As companies prepare for annual meetings, they should consider in advance their preferred approach if the proponent or a designated representative does not attend the meeting to properly present the shareholder proposal that it submitted. 

Rule 14a-8(h)(3) permits a company to exclude, for two years, any shareholder proposals from a proponent who fails to appear and put forward the proposal at the annual meeting, unless the proponent can demonstrate good cause. As evident in a recent SEC staff decision disagreeing with Sprint’s argument to exclude a proposal on this basis, any ambiguities are likely to be viewed in the proponent’s favor.

At the 2012 annual meeting, Sprint’s ballot included a shareholder proposal from the AFL-CIO and another from the Office of the New York Comptroller on behalf of several New York City pension funds. Several days prior to the meeting, the New York City pension funds informed the company that the same representative designated to present the AFL-CIO proposal would also be presenting the funds’ proposal at the company’s meeting. 

According to transcripts, after the AFL-CIO representative made a lengthy statement about the union’s proposal, the Chairman then called upon him to present the New York City pension funds’ proposal. The representative responded, “Well, actually I was only here to present the first one.” The Chairman stated, “But you’re tagged with this one too, buddy,” after which the representative agreed that he was indeed “tagged with this one. I’ll just stand here and introduce myself again and say that the AFL-CIO urges you to support this proposal.” He did not name the pension funds’ proposal, read the resolution or mention the pension funds. He later informed the company that he was surprised and unaware that he was responsible for presenting more than one proposal.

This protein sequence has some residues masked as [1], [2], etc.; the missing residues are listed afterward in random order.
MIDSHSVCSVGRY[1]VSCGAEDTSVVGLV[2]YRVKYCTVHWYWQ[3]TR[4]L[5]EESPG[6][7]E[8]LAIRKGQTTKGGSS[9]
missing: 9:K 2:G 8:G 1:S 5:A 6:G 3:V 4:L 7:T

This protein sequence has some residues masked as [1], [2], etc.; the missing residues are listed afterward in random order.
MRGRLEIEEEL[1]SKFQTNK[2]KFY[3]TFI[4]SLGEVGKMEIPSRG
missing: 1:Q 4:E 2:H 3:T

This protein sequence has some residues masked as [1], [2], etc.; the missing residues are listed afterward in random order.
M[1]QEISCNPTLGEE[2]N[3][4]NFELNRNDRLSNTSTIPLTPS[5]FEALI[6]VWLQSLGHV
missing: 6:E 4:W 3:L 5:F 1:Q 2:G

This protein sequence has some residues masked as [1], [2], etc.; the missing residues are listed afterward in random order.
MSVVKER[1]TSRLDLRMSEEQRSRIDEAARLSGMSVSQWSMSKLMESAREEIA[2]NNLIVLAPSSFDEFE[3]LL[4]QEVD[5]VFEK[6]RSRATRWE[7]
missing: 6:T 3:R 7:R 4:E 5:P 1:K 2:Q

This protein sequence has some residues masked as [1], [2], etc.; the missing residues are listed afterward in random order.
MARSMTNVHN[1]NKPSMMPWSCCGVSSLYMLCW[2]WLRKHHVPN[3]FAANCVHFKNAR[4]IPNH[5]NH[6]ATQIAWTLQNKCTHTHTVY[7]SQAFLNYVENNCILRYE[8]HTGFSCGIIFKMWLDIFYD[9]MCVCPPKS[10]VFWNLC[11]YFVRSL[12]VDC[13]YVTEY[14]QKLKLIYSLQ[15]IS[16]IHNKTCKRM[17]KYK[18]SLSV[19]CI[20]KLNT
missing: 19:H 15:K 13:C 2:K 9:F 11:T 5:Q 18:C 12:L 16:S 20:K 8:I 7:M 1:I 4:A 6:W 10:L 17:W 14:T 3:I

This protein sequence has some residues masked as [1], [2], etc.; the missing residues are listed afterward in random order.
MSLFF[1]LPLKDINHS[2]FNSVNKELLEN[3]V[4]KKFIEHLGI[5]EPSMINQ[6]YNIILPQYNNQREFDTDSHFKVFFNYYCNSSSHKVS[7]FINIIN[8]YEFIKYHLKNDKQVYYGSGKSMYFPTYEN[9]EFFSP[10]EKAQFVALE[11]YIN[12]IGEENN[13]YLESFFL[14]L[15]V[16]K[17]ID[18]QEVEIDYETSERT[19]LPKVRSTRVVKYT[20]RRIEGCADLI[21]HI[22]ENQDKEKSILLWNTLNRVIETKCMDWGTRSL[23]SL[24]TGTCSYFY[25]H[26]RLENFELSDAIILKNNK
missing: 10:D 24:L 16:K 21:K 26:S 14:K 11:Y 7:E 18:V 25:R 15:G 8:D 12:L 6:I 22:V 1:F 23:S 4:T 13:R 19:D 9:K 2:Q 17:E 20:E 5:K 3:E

Recently, Sprint submitted a no-action letter to exclude another proposal that the New York City pension funds submitted to the company for the 2013 meeting, on the basis that no representative attended the 2012 meeting to present their 2012 proposal. In its response letter arguing that the 2012 proposal was properly presented, the pension funds used the transcript records to note that the Chairman had specifically called upon the AFL-CIO representative to present the pension funds’ proposal, and the Chairman then reminded the representative of this when he indicated no awareness of the proposal. In addition, the pension funds pointed out that the company’s Form 8-K announcing the 2012 meeting results reported the votes for the pension funds’ proposal, without asserting that the proposal had not been properly introduced.

Companies may want to anticipate in their annual meeting scripts the possibility that the appropriate representative of a shareholder proposal may not be present at the annual meeting, and provide the chair of the meeting with explicit statements that could preserve their ability to make Rule 14a-8(h)(3) arguments in the future.